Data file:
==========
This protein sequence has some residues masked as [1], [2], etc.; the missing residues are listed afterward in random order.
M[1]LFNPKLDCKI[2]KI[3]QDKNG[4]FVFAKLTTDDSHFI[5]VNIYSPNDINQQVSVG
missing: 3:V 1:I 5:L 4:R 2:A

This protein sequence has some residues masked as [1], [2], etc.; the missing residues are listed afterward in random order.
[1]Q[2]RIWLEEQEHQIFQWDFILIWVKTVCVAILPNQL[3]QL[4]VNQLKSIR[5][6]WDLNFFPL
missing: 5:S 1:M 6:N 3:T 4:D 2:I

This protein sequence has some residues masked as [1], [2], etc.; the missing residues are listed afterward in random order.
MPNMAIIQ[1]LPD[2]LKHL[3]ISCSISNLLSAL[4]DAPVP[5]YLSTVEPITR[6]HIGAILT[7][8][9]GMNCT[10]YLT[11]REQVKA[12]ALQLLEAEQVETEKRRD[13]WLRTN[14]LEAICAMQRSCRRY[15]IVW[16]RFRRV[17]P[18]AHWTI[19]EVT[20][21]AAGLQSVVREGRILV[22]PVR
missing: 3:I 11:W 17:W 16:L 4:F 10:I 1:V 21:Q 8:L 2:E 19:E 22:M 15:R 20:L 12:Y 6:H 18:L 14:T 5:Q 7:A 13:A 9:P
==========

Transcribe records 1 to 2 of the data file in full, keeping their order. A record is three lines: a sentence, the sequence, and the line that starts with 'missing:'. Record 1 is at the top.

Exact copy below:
This protein sequence has some residues masked as [1], [2], etc.; the missing residues are listed afterward in random order.
M[1]LFNPKLDCKI[2]KI[3]QDKNG[4]FVFAKLTTDDSHFI[5]VNIYSPNDINQQVSVG
missing: 3:V 1:I 5:L 4:R 2:A

This protein sequence has some residues masked as [1], [2], etc.; the missing residues are listed afterward in random order.
[1]Q[2]RIWLEEQEHQIFQWDFILIWVKTVCVAILPNQL[3]QL[4]VNQLKSIR[5][6]WDLNFFPL
missing: 5:S 1:M 6:N 3:T 4:D 2:I